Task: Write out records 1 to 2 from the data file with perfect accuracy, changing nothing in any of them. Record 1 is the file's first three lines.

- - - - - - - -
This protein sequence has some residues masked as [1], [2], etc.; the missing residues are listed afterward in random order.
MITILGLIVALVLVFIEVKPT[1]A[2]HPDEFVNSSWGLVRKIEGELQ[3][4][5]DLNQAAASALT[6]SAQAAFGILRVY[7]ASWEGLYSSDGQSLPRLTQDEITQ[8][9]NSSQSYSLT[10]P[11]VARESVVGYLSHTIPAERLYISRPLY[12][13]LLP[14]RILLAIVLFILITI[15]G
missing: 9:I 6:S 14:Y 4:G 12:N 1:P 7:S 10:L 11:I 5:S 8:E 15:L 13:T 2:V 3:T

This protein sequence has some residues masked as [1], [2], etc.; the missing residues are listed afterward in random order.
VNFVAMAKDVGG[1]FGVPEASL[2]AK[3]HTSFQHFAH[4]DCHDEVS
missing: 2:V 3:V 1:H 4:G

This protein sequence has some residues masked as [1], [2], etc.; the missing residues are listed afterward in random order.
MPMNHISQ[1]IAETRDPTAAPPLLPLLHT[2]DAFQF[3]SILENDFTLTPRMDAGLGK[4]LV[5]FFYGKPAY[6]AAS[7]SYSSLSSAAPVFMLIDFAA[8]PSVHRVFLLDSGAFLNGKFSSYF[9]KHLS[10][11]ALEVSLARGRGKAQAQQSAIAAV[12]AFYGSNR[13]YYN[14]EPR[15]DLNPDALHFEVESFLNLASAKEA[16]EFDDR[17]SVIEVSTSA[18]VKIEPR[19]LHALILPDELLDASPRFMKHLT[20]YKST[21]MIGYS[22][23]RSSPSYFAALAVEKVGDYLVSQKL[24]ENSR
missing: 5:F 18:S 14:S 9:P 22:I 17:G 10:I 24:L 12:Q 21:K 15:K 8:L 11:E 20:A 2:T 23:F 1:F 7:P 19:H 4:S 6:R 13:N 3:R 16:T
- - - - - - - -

This protein sequence has some residues masked as [1], [2], etc.; the missing residues are listed afterward in random order.
MITILGLIVALVLVFIEVKPT[1]A[2]HPDEFVNSSWGLVRKIEGELQ[3][4][5]DLNQAAASALT[6]SAQAAFGILRVY[7]ASWEGLYSSDGQSLPRLTQDEITQ[8][9]NSSQSYSLT[10]P[11]VARESVVGYLSHTIPAERLYISRPLY[12][13]LLP[14]RILLAIVLFILITI[15]G
missing: 9:I 6:S 14:Y 4:G 12:N 1:P 7:S 10:L 11:I 5:S 8:E 15:L 13:T 2:V 3:T

This protein sequence has some residues masked as [1], [2], etc.; the missing residues are listed afterward in random order.
VNFVAMAKDVGG[1]FGVPEASL[2]AK[3]HTSFQHFAH[4]DCHDEVS
missing: 2:V 3:V 1:H 4:G